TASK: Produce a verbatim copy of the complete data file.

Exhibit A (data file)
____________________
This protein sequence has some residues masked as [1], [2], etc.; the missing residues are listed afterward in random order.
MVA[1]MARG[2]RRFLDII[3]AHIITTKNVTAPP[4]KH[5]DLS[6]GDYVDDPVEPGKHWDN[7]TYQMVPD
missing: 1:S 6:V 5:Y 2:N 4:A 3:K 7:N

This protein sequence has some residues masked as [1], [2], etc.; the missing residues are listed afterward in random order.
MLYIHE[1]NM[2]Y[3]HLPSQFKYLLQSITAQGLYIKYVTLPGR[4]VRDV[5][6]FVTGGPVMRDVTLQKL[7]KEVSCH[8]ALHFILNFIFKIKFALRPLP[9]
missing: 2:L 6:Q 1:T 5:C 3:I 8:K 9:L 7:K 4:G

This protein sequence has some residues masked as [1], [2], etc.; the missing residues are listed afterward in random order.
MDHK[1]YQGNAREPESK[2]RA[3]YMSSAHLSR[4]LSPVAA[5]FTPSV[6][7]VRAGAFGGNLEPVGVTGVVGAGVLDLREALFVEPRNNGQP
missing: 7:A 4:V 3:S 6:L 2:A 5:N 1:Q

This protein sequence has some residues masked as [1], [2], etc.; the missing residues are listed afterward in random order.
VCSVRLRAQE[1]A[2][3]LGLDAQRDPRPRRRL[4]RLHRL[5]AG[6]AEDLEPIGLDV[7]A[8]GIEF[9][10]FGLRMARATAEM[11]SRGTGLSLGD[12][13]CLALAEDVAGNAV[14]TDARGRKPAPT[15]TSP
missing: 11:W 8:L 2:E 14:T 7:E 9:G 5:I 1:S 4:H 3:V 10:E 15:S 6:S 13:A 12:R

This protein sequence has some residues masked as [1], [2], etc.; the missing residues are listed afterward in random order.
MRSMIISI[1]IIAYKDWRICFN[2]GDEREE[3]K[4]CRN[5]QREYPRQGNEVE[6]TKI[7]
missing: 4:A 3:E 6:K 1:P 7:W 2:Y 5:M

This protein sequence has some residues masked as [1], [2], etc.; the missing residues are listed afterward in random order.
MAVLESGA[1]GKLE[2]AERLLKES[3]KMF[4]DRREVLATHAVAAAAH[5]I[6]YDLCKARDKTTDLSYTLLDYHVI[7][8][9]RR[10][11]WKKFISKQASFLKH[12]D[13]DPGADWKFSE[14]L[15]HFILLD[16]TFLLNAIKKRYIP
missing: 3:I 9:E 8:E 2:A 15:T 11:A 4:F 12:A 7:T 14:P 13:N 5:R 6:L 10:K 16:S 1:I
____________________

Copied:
This protein sequence has some residues masked as [1], [2], etc.; the missing residues are listed afterward in random order.
MVA[1]MARG[2]RRFLDII[3]AHIITTKNVTAPP[4]KH[5]DLS[6]GDYVDDPVEPGKHWDN[7]TYQMVPD
missing: 1:S 6:V 5:Y 2:N 4:A 3:K 7:N

This protein sequence has some residues masked as [1], [2], etc.; the missing residues are listed afterward in random order.
MLYIHE[1]NM[2]Y[3]HLPSQFKYLLQSITAQGLYIKYVTLPGR[4]VRDV[5][6]FVTGGPVMRDVTLQKL[7]KEVSCH[8]ALHFILNFIFKIKFALRPLP[9]
missing: 2:L 6:Q 1:T 5:C 3:I 8:K 9:L 7:K 4:G

This protein sequence has some residues masked as [1], [2], etc.; the missing residues are listed afterward in random order.
MDHK[1]YQGNAREPESK[2]RA[3]YMSSAHLSR[4]LSPVAA[5]FTPSV[6][7]VRAGAFGGNLEPVGVTGVVGAGVLDLREALFVEPRNNGQP
missing: 7:A 4:V 3:S 6:L 2:A 5:N 1:Q

This protein sequence has some residues masked as [1], [2], etc.; the missing residues are listed afterward in random order.
VCSVRLRAQE[1]A[2][3]LGLDAQRDPRPRRRL[4]RLHRL[5]AG[6]AEDLEPIGLDV[7]A[8]GIEF[9][10]FGLRMARATAEM[11]SRGTGLSLGD[12][13]CLALAEDVAGNAV[14]TDARGRKPAPT[15]TSP
missing: 11:W 8:L 2:E 14:T 7:E 9:G 5:I 1:S 4:H 3:V 10:E 15:S 6:S 13:A 12:R

This protein sequence has some residues masked as [1], [2], etc.; the missing residues are listed afterward in random order.
MRSMIISI[1]IIAYKDWRICFN[2]GDEREE[3]K[4]CRN[5]QREYPRQGNEVE[6]TKI[7]
missing: 4:A 3:E 6:K 1:P 7:W 2:Y 5:M

This protein sequence has some residues masked as [1], [2], etc.; the missing residues are listed afterward in random order.
MAVLESGA[1]GKLE[2]AERLLKES[3]KMF[4]DRREVLATHAVAAAAH[5]I[6]YDLCKARDKTTDLSYTLLDYHVI[7][8][9]RR[10][11]WKKFISKQASFLKH[12]D[13]DPGADWKFSE[14]L[15]HFILLD[16]TFLLNAIKKRYIP
missing: 3:I 9:E 8:E 2:A 15:T 11:A 4:F 12:A 7:T 14:P 13:N 5:R 6:L 10:K 16:S 1:I